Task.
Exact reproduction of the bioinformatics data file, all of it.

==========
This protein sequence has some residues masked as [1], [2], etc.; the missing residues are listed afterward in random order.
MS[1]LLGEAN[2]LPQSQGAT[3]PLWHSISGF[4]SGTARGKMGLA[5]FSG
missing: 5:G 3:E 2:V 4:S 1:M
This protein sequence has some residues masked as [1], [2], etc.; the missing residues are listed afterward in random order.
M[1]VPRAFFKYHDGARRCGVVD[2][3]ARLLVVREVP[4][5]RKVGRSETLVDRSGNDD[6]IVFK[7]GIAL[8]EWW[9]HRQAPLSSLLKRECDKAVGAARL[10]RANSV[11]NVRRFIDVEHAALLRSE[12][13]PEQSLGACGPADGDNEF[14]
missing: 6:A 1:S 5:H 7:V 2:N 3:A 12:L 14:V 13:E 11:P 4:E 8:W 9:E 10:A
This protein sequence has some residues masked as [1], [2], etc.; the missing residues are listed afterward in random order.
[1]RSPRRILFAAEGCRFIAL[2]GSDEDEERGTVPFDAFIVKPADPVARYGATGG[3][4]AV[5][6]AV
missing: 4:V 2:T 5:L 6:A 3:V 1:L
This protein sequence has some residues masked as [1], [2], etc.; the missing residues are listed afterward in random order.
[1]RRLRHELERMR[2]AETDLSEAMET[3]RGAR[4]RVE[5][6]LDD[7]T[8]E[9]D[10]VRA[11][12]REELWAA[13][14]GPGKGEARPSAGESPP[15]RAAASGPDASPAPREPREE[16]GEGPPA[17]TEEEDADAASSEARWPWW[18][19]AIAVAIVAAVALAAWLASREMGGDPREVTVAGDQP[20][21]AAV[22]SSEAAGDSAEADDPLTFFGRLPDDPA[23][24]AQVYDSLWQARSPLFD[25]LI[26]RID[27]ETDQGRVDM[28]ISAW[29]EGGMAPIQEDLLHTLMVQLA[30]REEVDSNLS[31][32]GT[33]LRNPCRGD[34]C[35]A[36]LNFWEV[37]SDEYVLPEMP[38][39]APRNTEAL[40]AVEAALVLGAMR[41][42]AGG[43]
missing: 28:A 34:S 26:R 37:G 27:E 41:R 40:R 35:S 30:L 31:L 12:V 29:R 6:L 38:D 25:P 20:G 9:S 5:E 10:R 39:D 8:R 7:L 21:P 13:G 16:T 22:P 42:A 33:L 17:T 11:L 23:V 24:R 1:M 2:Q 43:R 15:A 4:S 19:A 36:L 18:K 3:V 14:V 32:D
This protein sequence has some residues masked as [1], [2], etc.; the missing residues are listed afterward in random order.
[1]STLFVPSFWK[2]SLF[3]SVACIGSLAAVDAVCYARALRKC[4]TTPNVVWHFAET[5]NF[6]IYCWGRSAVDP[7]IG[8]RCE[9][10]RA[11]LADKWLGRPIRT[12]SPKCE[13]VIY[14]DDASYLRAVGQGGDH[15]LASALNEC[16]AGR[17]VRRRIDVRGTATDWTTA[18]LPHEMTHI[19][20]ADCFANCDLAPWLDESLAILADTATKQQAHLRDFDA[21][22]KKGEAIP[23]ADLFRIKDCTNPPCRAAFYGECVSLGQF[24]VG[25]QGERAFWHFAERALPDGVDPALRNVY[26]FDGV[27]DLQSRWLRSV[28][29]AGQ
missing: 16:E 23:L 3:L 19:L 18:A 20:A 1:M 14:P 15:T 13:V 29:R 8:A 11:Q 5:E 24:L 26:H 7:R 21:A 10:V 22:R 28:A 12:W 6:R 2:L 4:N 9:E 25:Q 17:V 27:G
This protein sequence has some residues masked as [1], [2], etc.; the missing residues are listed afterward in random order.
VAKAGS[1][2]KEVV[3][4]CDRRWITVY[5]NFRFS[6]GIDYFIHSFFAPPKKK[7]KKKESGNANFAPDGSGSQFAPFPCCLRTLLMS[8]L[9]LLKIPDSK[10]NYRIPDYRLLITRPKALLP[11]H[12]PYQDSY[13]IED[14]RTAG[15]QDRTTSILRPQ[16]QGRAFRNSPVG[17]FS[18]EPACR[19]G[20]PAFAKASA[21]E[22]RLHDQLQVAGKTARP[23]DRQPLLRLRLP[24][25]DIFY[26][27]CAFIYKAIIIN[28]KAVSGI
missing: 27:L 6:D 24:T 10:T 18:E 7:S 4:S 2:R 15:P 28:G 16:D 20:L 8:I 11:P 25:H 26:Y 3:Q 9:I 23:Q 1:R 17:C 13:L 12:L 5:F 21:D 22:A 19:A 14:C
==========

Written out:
This protein sequence has some residues masked as [1], [2], etc.; the missing residues are listed afterward in random order.
MS[1]LLGEAN[2]LPQSQGAT[3]PLWHSISGF[4]SGTARGKMGLA[5]FSG
missing: 5:G 3:E 2:V 4:S 1:M
This protein sequence has some residues masked as [1], [2], etc.; the missing residues are listed afterward in random order.
M[1]VPRAFFKYHDGARRCGVVD[2][3]ARLLVVREVP[4][5]RKVGRSETLVDRSGNDD[6]IVFK[7]GIAL[8]EWW[9]HRQAPLSSLLKRECDKAVGAARL[10]RANSV[11]NVRRFIDVEHAALLRSE[12][13]PEQSLGACGPADGDNEF[14]
missing: 6:A 1:S 5:H 7:V 2:N 3:A 12:L 14:V 13:E 11:P 4:E 8:W 9:E 10:A
This protein sequence has some residues masked as [1], [2], etc.; the missing residues are listed afterward in random order.
[1]RSPRRILFAAEGCRFIAL[2]GSDEDEERGTVPFDAFIVKPADPVARYGATGG[3][4]AV[5][6]AV
missing: 4:V 2:T 5:L 6:A 3:V 1:L
This protein sequence has some residues masked as [1], [2], etc.; the missing residues are listed afterward in random order.
[1]RRLRHELERMR[2]AETDLSEAMET[3]RGAR[4]RVE[5][6]LDD[7]T[8]E[9]D[10]VRA[11][12]REELWAA[13][14]GPGKGEARPSAGESPP[15]RAAASGPDASPAPREPREE[16]GEGPPA[17]TEEEDADAASSEARWPWW[18][19]AIAVAIVAAVALAAWLASREMGGDPREVTVAGDQP[20][21]AAV[22]SSEAAGDSAEADDPLTFFGRLPDDPA[23][24]AQVYDSLWQARSPLFD[25]LI[26]RID[27]ETDQGRVDM[28]ISAW[29]EGGMAPIQEDLLHTLMVQLA[30]REEVDSNLS[31][32]GT[33]LRNPCRGD[34]C[35]A[36]LNFWEV[37]SDEYVLPEMP[38][39]APRNTEAL[40]AVEAALVLGAMR[41][42]AGG[43]
missing: 28:A 34:S 26:R 37:G 27:E 41:R 40:R 35:S 30:L 31:L 12:V 29:R 6:L 38:D 25:P 20:G 9:S 5:E 10:R 39:D 8:R 7:L 21:P 13:G 16:T 22:P 42:A 33:L 17:T 11:L 23:V 24:R 1:M 2:Q 43:R 15:A 4:S 19:A 36:L 18:K 3:V 14:V 32:D
This protein sequence has some residues masked as [1], [2], etc.; the missing residues are listed afterward in random order.
[1]STLFVPSFWK[2]SLF[3]SVACIGSLAAVDAVCYARALRKC[4]TTPNVVWHFAET[5]NF[6]IYCWGRSAVDP[7]IG[8]RCE[9][10]RA[11]LADKWLGRPIRT[12]SPKCE[13]VIY[14]DDASYLRAVGQGGDH[15]LASALNEC[16]AGR[17]VRRRIDVRGTATDWTTA[18]LPHEMTHI[19][20]ADCFANCDLAPWLDESLAILADTATKQQAHLRDFDA[21][22]KKGEAIP[23]ADLFRIKDCTNPPCRAAFYGECVSLGQF[24]VG[25]QGERAFWHFAERALPDGVDPALRNVY[26]FDGV[27]DLQSRWLRSV[28][29]AGQ
missing: 16:E 23:L 3:L 19:L 18:A 20:A 1:M 14:P 15:T 13:V 29:R 8:A 11:Q 5:E 24:L 26:H 7:R 21:A 10:V 22:R 28:A 12:W 6:R 2:L 4:N 9:E 25:Q 17:V 27:G
This protein sequence has some residues masked as [1], [2], etc.; the missing residues are listed afterward in random order.
VAKAGS[1][2]KEVV[3][4]CDRRWITVY[5]NFRFS[6]GIDYFIHSFFAPPKKK[7]KKKESGNANFAPDGSGSQFAPFPCCLRTLLMS[8]L[9]LLKIPDSK[10]NYRIPDYRLLITRPKALLP[11]H[12]PYQDSY[13]IED[14]RTAG[15]QDRTTSILRPQ[16]QGRAFRNSPVG[17]FS[18]EPACR[19]G[20]PAFAKASA[21]E[22]RLHDQLQVAGKTARP[23]DRQPLLRLRLP[24][25]DIFY[26][27]CAFIYKAIIIN[28]KAVSGI
missing: 27:L 6:D 24:T 10:T 18:E 7:S 4:S 2:R 15:P 28:G 16:D 20:L 8:I 11:P 25:H 26:Y 3:Q 9:I 23:Q 1:R 17:C 13:L 12:L 5:F 21:D 22:A 19:A 14:C